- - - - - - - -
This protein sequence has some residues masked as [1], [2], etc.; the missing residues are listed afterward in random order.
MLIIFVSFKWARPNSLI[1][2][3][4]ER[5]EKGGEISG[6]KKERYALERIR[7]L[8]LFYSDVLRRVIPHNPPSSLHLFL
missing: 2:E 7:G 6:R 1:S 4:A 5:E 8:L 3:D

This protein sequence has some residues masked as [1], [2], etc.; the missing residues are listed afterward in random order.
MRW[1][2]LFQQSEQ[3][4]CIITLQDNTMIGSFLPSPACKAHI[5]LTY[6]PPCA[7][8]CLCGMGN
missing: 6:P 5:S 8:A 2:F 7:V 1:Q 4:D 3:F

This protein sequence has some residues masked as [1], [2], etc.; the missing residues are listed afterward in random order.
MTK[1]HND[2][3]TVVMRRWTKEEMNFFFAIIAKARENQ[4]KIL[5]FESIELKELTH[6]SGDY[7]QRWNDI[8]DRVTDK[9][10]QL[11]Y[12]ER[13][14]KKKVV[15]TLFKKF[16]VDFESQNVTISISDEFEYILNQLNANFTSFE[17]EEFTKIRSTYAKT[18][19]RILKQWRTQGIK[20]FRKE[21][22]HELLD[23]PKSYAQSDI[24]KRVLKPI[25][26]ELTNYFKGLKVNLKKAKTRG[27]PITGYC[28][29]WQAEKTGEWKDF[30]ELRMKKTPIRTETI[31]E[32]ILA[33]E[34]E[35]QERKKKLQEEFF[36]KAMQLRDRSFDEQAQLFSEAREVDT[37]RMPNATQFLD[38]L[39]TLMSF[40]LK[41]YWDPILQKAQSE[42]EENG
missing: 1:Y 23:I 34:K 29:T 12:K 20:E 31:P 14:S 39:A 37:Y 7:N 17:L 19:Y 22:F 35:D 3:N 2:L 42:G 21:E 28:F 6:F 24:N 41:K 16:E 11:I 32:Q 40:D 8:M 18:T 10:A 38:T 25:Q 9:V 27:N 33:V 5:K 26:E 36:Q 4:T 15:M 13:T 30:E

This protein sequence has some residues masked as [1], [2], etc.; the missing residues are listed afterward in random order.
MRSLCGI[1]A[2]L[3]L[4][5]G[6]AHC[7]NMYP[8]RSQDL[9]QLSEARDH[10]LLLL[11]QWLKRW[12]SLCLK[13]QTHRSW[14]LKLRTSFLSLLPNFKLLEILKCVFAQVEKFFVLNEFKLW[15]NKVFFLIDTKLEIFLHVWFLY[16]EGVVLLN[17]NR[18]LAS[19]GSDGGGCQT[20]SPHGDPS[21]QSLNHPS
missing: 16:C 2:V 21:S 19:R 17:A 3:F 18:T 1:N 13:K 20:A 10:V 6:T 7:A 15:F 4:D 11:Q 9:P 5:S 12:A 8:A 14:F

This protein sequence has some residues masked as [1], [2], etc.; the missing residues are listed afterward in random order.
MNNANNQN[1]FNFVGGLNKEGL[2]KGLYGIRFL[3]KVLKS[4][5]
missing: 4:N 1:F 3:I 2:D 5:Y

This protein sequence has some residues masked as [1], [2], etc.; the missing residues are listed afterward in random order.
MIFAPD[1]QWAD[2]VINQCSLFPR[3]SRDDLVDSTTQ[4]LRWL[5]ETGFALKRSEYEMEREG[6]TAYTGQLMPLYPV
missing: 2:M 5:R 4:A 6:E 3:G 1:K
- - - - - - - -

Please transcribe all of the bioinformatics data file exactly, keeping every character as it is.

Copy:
This protein sequence has some residues masked as [1], [2], etc.; the missing residues are listed afterward in random order.
MLIIFVSFKWARPNSLI[1][2][3][4]ER[5]EKGGEISG[6]KKERYALERIR[7]L[8]LFYSDVLRRVIPHNPPSSLHLFL
missing: 2:E 7:G 6:R 1:S 4:A 5:E 8:L 3:D

This protein sequence has some residues masked as [1], [2], etc.; the missing residues are listed afterward in random order.
MRW[1][2]LFQQSEQ[3][4]CIITLQDNTMIGSFLPSPACKAHI[5]LTY[6]PPCA[7][8]CLCGMGN
missing: 6:P 5:S 8:A 2:F 7:V 1:Q 4:D 3:F

This protein sequence has some residues masked as [1], [2], etc.; the missing residues are listed afterward in random order.
MTK[1]HND[2][3]TVVMRRWTKEEMNFFFAIIAKARENQ[4]KIL[5]FESIELKELTH[6]SGDY[7]QRWNDI[8]DRVTDK[9][10]QL[11]Y[12]ER[13][14]KKKVV[15]TLFKKF[16]VDFESQNVTISISDEFEYILNQLNANFTSFE[17]EEFTKIRSTYAKT[18][19]RILKQWRTQGIK[20]FRKE[21][22]HELLD[23]PKSYAQSDI[24]KRVLKPI[25][26]ELTNYFKGLKVNLKKAKTRG[27]PITGYC[28][29]WQAEKTGEWKDF[30]ELRMKKTPIRTETI[31]E[32]ILA[33]E[34]E[35]QERKKKLQEEFF[36]KAMQLRDRSFDEQAQLFSEAREVDT[37]RMPNATQFLD[38]L[39]TLMSF[40]LK[41]YWDPILQKAQSE[42]EENG
missing: 1:Y 23:I 34:K 29:T 12:K 20:E 31:P 14:S 39:A 37:Y 7:N 17:L 19:Y 22:F 35:D 3:N 2:L 42:G 21:E 28:F 6:F 24:N 41:K 16:E 11:I 32:Q 40:D 8:M 18:T 10:A 38:T 25:Q 9:V 27:N 33:V 5:K 26:E 36:Q 4:T 15:M 13:T 30:E

This protein sequence has some residues masked as [1], [2], etc.; the missing residues are listed afterward in random order.
MRSLCGI[1]A[2]L[3]L[4][5]G[6]AHC[7]NMYP[8]RSQDL[9]QLSEARDH[10]LLLL[11]QWLKRW[12]SLCLK[13]QTHRSW[14]LKLRTSFLSLLPNFKLLEILKCVFAQVEKFFVLNEFKLW[15]NKVFFLIDTKLEIFLHVWFLY[16]EGVVLLN[17]NR[18]LAS[19]GSDGGGCQT[20]SPHGDPS[21]QSLNHPS
missing: 16:C 2:V 21:S 19:R 17:A 3:F 18:T 1:N 13:K 20:A 10:V 6:T 7:A 15:F 4:D 11:Q 9:P 5:S 12:A 8:A 14:F

This protein sequence has some residues masked as [1], [2], etc.; the missing residues are listed afterward in random order.
MNNANNQN[1]FNFVGGLNKEGL[2]KGLYGIRFL[3]KVLKS[4][5]
missing: 4:N 1:F 3:I 2:D 5:Y

This protein sequence has some residues masked as [1], [2], etc.; the missing residues are listed afterward in random order.
MIFAPD[1]QWAD[2]VINQCSLFPR[3]SRDDLVDSTTQ[4]LRWL[5]ETGFALKRSEYEMEREG[6]TAYTGQLMPLYPV
missing: 2:M 5:R 4:A 6:E 3:G 1:K